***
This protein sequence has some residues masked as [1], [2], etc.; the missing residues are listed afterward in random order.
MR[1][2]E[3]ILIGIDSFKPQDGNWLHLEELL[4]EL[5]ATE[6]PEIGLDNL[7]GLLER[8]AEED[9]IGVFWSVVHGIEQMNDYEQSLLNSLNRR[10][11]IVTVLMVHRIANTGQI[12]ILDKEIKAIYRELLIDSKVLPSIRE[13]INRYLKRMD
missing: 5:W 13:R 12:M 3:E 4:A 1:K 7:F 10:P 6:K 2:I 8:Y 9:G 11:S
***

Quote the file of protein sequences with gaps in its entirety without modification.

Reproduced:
This protein sequence has some residues masked as [1], [2], etc.; the missing residues are listed afterward in random order.
MR[1][2]E[3]ILIGIDSFKPQDGNWLHLEELL[4]EL[5]ATE[6]PEIGLDNL[7]GLLER[8]AEED[9]IGVFWSVVHGIEQMNDYEQSLLNSLNRR[10][11]IVTVLMVHRIANTGQI[12]ILDKEIKAIYRELLIDSKVLPSIRE[13]INRYLKRMD
missing: 5:W 13:R 12:M 3:E 4:A 1:K 7:F 10:P 6:K 2:I 8:Y 9:G 11:S